Parents across America are giving their children a new version of “the talk.” It’s just about technology, not sex.
For ages, parents have talked to their children about the birds and the bees. Now, with the rise of technology, families want their children to watch out for the dangers that technology brings, too, which relates to their sex lives, according to CNN’s Kelly Wallace.
Google searches or simple app purchases can expose children to sexually explicit material, which has been found to hurt adolescents in the same way that drugs do, according to Deseret News National’s Sara Israelsen-Hartley. And adolescents communicate in ways that expose them to potential dangers.
"We're giving children access to smartphones, tablets and all sorts of digital devices so young," Diana Graber, who is co-founder of CyberWise.org, a digital information site, told CNN. "There is a good chance they will be exposed to inappropriate content before they're probably ready to have that 'sex talk' that we used to have at 10 and 11. That's why I think having the 'tech talk' first is so important."
Here are five things to know before going into the tech talk with your youngster.
Texting isn’t what it used to be
There’s a lot of texting lingo out there parents might not know about. CNN published a list of 26 acronyms for parents to know if they want to understand what their child is texting about.
Terms like “9” means a parent is watching, while “99” means the parent has left. There’s also “POS,” which means “parent over shoulder” and “CD9,” which means “code 9” or that parents are around. Parents will want to brush up on their texting lingo before giving the talk so they appear more informed.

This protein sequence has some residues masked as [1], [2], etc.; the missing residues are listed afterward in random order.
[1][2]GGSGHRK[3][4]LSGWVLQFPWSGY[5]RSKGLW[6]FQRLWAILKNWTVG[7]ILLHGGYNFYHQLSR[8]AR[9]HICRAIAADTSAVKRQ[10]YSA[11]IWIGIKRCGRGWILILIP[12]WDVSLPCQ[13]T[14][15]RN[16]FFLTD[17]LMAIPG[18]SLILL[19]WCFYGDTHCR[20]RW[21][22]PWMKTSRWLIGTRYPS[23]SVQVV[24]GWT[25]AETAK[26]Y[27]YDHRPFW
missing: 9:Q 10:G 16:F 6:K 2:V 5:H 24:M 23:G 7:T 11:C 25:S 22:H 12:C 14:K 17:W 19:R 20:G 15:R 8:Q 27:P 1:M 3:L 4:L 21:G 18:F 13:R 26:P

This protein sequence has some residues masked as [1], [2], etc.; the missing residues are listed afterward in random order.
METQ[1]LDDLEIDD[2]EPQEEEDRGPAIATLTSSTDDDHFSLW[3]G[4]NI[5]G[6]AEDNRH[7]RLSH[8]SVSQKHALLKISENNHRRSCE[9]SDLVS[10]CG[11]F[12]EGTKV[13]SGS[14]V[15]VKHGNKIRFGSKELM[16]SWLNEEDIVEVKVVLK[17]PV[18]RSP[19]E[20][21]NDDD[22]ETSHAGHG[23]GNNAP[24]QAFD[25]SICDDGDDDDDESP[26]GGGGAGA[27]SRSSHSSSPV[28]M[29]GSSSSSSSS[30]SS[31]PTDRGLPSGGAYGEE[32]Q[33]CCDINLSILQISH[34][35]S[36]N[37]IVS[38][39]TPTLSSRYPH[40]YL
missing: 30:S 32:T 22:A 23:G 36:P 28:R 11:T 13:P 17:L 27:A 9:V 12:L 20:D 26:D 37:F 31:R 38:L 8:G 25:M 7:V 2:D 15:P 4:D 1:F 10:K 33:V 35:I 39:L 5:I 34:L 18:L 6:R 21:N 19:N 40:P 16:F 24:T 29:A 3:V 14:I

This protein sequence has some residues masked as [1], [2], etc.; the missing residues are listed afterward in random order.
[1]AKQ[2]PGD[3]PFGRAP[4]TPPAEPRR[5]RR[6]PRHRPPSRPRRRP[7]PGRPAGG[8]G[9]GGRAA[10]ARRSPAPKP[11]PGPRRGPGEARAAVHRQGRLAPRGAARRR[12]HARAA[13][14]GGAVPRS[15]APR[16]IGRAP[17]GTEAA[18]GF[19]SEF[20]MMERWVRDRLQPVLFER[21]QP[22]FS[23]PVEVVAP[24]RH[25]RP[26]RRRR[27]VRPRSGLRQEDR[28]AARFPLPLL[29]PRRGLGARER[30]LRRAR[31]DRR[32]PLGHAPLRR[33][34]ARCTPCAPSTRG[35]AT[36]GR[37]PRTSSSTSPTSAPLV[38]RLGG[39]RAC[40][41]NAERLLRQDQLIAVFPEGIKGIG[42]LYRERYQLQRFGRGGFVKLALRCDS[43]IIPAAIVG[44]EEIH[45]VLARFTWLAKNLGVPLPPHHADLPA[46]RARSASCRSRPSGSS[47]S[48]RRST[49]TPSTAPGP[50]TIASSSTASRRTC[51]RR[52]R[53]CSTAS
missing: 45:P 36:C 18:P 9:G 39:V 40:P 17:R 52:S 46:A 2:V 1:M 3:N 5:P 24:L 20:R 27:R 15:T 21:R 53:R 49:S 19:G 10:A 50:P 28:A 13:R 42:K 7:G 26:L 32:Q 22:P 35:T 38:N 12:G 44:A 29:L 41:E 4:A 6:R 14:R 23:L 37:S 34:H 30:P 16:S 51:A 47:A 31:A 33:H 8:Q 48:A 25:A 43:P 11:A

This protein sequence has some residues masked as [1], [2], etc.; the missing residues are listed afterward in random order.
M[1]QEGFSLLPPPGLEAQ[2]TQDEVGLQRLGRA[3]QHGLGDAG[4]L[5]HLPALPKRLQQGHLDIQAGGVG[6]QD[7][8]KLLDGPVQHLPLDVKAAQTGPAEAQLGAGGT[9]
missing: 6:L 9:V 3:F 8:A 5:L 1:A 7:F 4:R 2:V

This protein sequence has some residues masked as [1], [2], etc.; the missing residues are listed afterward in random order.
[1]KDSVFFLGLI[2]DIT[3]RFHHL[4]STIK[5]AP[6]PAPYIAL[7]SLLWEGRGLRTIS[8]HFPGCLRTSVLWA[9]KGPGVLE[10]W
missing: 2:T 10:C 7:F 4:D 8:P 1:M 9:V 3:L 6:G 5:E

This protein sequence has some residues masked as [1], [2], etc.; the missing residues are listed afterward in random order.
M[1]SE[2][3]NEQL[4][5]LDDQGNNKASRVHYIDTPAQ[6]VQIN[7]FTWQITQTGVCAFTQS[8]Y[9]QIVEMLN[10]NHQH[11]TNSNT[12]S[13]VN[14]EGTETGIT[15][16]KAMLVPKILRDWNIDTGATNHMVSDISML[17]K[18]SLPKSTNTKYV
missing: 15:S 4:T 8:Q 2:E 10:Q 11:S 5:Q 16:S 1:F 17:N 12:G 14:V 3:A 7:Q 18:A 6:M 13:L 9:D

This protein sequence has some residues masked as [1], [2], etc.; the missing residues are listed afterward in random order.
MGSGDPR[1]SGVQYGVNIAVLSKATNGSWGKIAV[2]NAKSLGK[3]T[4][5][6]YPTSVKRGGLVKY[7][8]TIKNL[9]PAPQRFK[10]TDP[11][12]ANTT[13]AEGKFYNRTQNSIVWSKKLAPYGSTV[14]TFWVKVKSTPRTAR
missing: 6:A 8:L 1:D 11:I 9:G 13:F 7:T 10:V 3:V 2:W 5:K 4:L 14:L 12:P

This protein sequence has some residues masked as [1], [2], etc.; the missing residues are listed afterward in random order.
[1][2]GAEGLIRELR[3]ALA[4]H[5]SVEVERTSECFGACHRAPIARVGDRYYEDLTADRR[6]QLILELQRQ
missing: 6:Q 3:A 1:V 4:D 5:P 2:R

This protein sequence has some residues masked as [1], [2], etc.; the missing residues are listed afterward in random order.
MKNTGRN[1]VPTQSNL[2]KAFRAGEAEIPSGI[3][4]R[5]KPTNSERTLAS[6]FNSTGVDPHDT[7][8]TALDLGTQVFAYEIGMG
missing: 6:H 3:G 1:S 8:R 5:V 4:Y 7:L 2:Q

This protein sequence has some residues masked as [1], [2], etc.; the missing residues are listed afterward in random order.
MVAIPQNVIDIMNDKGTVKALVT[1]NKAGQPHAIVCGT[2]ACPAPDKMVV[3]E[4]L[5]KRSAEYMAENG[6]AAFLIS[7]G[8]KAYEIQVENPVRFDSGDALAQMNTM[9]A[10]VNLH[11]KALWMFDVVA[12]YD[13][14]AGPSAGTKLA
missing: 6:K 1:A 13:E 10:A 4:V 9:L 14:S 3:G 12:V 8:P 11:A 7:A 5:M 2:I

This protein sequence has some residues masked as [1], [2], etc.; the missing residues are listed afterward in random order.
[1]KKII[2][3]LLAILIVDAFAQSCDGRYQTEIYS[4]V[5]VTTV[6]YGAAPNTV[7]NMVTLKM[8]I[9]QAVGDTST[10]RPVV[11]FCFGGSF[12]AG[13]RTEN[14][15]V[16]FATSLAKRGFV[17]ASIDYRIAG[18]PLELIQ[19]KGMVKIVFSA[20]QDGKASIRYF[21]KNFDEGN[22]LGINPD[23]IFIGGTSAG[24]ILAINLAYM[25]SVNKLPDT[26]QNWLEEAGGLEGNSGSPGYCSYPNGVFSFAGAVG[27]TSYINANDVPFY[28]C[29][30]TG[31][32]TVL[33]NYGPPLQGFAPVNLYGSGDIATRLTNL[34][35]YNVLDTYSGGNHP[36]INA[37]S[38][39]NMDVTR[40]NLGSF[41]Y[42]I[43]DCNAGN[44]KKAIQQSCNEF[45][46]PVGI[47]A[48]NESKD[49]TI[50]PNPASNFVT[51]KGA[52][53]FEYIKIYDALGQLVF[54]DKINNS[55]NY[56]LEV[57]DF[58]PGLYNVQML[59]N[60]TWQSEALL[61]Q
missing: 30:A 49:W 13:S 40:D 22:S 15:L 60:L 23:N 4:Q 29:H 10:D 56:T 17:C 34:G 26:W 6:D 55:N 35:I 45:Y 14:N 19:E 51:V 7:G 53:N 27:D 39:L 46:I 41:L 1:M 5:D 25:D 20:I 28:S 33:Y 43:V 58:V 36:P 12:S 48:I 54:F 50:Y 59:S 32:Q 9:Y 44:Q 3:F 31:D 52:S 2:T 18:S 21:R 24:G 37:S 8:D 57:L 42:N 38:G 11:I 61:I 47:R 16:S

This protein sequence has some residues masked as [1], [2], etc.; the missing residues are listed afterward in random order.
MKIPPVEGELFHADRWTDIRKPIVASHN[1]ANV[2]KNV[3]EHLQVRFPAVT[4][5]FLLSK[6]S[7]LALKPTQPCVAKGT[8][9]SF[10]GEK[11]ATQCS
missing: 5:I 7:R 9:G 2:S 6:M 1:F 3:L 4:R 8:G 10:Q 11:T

Watch out for apps
Texting isn’t the only method teens and tweens use to communicate these days. According to Deseret News National’s Chandra Johnson, youngsters also use Snapchat for communication, and sometimes those interactions can be a little scandalous.
Snapchat is particularly important for parents because there’s little-to-no privacy with the app. Pictures disappear after 10 seconds, and they can be ripped from the service’s cloud, which has happened in the past, Johnson wrote. This means your youngster’s photos could find their way online. Knowing if your child uses Snapchat, or other social media apps, could offer you a chance to know what dangers you should bring up with them.
Avoid 'NSFW' stories or other illicit material
Israelsen-Hartley wrote back in January of last year that adolescents who are exposed to pornography struggle in similar ways to drug and alcohol addicts. That’s why there are new organizations, like Fight the New Drug, which aims to rid children of the potentially hazardous online material.
Parents looking to give their children the “tech talk” might want to tell their children that there’s material out there that could hook them and cause addiction. Those materials are sometimes labeled “NSFW” (not safe for work).
There are more devices, too
According to a 2013 report from Common Sense Media, youngsters use more than just smartphones to consume media. They’re using tablets, computers and smartphones.
In fact, the report found that 70 percent of American youngsters age 8 and younger have used mobile devices. Parents should be aware that there is more than just one device that kids can use to access scandalous materials online.
There are ways you can protect your children
Sure, children have access to a bunch of devices. But there are some apps that can help protect your children from some of this negative content. There are apps that allow parents to block specific websites on a phone, and others that allow parents to monitor phone calls, texts and interactions their children have.
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